Have you ever fancied cooking a dish containing Japanese mushrooms - such as shiitake mushrooms - but not known where to start?
Fret no more, as in this article we are going to take you on a journey through the wonderful world of Japanese mushrooms and give you some practical advice on how to incorporate them into your cooking.
Popular Japanese Mushroom Varieties
For thousands of years, mushrooms have played an important role in Japanese cuisine. They’re highly valued due to their nutritional benefits, delicious flavours, and versatile nature.
While there are many edible mushroom species in Japan, today we're going to share more about some of the most common varieties.
One of the more common types of Japanese mushrooms, shiitake mushrooms have large brown caps, with whitish or brownish stems. They’re known for their meat-like texture and slightly smoky flavours. So how do you cook shiitake mushrooms? Consider adding them to soups, stir-fries, or even in tempura (deep-fried). Dried shiitake is chock full of umami flavour, so don’t discard the shiitake dashi after you’ve soaked the mushrooms – add it to your stir-fries for an instant flavour boost instead! In addition to its delicious flavour, other shiitake benefits include their ability to strengthen your immune system.
Enoki is another popular variety and one of our favourite Japanese mushrooms, due to their chewy texture and mild flavour. They’re often sold in bunches and are characterised by their thin, long stems and small white caps. Add them to hotpot or stir-fry them together with vegetables or noodles for added texture – be sure to check on their freshness at the supermarket, you’d want to avoid enoki mushrooms with slimy or brown stems!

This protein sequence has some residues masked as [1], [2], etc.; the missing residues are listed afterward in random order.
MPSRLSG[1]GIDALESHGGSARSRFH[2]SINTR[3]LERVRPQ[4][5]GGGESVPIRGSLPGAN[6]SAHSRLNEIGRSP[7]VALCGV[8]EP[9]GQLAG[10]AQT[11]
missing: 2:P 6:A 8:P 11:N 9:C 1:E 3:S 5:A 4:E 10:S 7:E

Maitake can be translated to ‘dancing mushrooms’ but are also known as ‘hen-of-the-woods’. Their distinctive, ruffled appearance sets them apart, like the petals of a flower, making them very easy to be pulled apart and cooked. With their brownish caps and white stems, maitake mushrooms also have a rich fragrance and robust, earthy flavours, making them a great addition to hotpot or stir-fries. They’re also served deep-fried, in tempura.
This unique, orange mushroom, grows in small clusters and has an interesting, gelatinous coating on its cap – which is practically tasteless. Nameko mushrooms have a chewy texture and mild, nutty flavours, which add to their popularity, although some might not appreciate the slimy texture on the caps of these mushrooms. Nonetheless, nameko mushrooms act as a thickener in soups and noodles, especially miso soup.
Native to East Asia and Europe, shimeiji mushrooms are incredibly popular in Japanese cuisine. They have a firm texture and become slightly crunchy when cooked. Coupled with their mild flavours, these mushrooms are very versatile and used across Japanese dishes – from hotpot, soups, to stir-fries and even pasta, shimeiji mushrooms suit a variety of cooking styles and recipes.
Other notable Japanese mushroom varieties
The vast array of Japanese mushroom species includes the highly sought-after but hard-to-get matsutake mushroom. Considered a luxury food item due to its scarcity, it’s well known for its rich, peppery flavours and deep fragrance, and is usually served steamed or grilled.